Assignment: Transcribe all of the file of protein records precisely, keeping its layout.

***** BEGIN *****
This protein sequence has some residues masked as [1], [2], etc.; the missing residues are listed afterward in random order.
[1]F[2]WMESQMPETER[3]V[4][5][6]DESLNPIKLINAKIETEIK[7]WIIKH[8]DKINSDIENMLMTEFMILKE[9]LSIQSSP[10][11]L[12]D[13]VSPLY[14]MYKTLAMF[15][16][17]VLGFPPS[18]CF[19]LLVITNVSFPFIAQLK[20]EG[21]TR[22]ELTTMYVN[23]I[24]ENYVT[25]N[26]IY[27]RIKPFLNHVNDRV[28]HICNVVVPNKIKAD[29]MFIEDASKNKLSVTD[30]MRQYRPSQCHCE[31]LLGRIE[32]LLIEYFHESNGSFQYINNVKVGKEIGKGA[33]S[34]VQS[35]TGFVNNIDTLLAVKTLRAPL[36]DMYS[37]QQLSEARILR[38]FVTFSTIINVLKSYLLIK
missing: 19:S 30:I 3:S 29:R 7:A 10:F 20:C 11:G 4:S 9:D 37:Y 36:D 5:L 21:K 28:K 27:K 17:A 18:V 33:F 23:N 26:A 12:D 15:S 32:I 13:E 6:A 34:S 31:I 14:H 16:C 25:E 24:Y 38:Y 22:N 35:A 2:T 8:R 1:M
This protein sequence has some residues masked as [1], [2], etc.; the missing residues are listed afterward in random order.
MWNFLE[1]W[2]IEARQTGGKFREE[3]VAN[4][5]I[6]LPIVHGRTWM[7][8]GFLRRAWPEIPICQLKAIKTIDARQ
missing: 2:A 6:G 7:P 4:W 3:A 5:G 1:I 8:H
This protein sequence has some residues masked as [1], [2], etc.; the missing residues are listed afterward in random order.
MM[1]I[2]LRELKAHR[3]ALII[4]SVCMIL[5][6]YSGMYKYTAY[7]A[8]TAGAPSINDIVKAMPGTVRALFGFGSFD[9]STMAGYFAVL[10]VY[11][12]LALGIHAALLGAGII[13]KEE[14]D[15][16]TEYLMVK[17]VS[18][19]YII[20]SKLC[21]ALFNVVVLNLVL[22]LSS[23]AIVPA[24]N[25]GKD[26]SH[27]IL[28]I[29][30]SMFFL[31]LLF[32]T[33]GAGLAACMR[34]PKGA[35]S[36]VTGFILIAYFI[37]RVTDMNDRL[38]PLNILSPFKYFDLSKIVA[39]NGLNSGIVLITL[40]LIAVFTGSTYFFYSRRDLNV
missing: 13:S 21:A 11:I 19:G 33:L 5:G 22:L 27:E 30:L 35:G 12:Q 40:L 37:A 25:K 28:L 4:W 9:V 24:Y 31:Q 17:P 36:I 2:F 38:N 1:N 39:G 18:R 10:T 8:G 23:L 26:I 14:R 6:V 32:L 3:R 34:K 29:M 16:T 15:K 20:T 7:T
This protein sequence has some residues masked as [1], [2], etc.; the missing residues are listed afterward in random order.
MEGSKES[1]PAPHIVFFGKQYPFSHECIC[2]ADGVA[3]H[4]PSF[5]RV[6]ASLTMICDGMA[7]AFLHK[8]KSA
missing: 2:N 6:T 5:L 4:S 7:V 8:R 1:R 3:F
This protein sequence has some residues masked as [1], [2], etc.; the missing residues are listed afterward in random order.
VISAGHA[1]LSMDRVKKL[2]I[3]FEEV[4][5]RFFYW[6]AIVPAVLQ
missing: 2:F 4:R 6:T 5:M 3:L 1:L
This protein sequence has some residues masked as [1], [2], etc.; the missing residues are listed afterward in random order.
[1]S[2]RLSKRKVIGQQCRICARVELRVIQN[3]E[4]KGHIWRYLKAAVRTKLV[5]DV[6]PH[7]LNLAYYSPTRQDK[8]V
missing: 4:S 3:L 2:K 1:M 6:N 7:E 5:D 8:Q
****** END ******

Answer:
This protein sequence has some residues masked as [1], [2], etc.; the missing residues are listed afterward in random order.
[1]F[2]WMESQMPETER[3]V[4][5][6]DESLNPIKLINAKIETEIK[7]WIIKH[8]DKINSDIENMLMTEFMILKE[9]LSIQSSP[10][11]L[12]D[13]VSPLY[14]MYKTLAMF[15][16][17]VLGFPPS[18]CF[19]LLVITNVSFPFIAQLK[20]EG[21]TR[22]ELTTMYVN[23]I[24]ENYVT[25]N[26]IY[27]RIKPFLNHVNDRV[28]HICNVVVPNKIKAD[29]MFIEDASKNKLSVTD[30]MRQYRPSQCHCE[31]LLGRIE[32]LLIEYFHESNGSFQYINNVKVGKEIGKGA[33]S[34]VQS[35]TGFVNNIDTLLAVKTLRAPL[36]DMYS[37]QQLSEARILR[38]FVTFSTIINVLKSYLLIK
missing: 19:S 30:I 3:S 29:R 7:A 10:F 20:C 11:G 4:S 9:D 37:Y 36:D 5:L 21:K 28:K 27:K 17:A 18:V 33:F 23:N 26:A 12:D 15:S 32:I 13:E 6:A 34:S 31:I 14:H 16:C 25:E 24:Y 38:Y 22:N 35:A 2:T 8:R 1:M
This protein sequence has some residues masked as [1], [2], etc.; the missing residues are listed afterward in random order.
MWNFLE[1]W[2]IEARQTGGKFREE[3]VAN[4][5]I[6]LPIVHGRTWM[7][8]GFLRRAWPEIPICQLKAIKTIDARQ
missing: 2:A 6:G 7:P 4:W 3:A 5:G 1:I 8:H
This protein sequence has some residues masked as [1], [2], etc.; the missing residues are listed afterward in random order.
MM[1]I[2]LRELKAHR[3]ALII[4]SVCMIL[5][6]YSGMYKYTAY[7]A[8]TAGAPSINDIVKAMPGTVRALFGFGSFD[9]STMAGYFAVL[10]VY[11][12]LALGIHAALLGAGII[13]KEE[14]D[15][16]TEYLMVK[17]VS[18][19]YII[20]SKLC[21]ALFNVVVLNLVL[22]LSS[23]AIVPA[24]N[25]GKD[26]SH[27]IL[28]I[29][30]SMFFL[31]LLF[32]T[33]GAGLAACMR[34]PKGA[35]S[36]VTGFILIAYFI[37]RVTDMNDRL[38]PLNILSPFKYFDLSKIVA[39]NGLNSGIVLITL[40]LIAVFTGSTYFFYSRRDLNV
missing: 13:S 21:A 11:I 19:G 33:L 5:G 22:L 27:E 30:L 35:G 12:Q 40:L 37:A 25:K 28:L 4:W 9:V 24:Y 31:Q 17:P 36:I 2:F 38:N 1:N 39:G 18:R 10:T 8:G 23:L 26:I 14:R 6:V 32:L 3:R 34:K 29:M 16:T 15:K 20:T 7:T
This protein sequence has some residues masked as [1], [2], etc.; the missing residues are listed afterward in random order.
MEGSKES[1]PAPHIVFFGKQYPFSHECIC[2]ADGVA[3]H[4]PSF[5]RV[6]ASLTMICDGMA[7]AFLHK[8]KSA
missing: 2:N 6:T 5:L 4:S 7:V 8:R 1:R 3:F
This protein sequence has some residues masked as [1], [2], etc.; the missing residues are listed afterward in random order.
VISAGHA[1]LSMDRVKKL[2]I[3]FEEV[4][5]RFFYW[6]AIVPAVLQ
missing: 2:F 4:R 6:T 5:M 3:L 1:L
This protein sequence has some residues masked as [1], [2], etc.; the missing residues are listed afterward in random order.
[1]S[2]RLSKRKVIGQQCRICARVELRVIQN[3]E[4]KGHIWRYLKAAVRTKLV[5]DV[6]PH[7]LNLAYYSPTRQDK[8]V
missing: 4:S 3:L 2:K 1:M 6:N 7:E 5:D 8:Q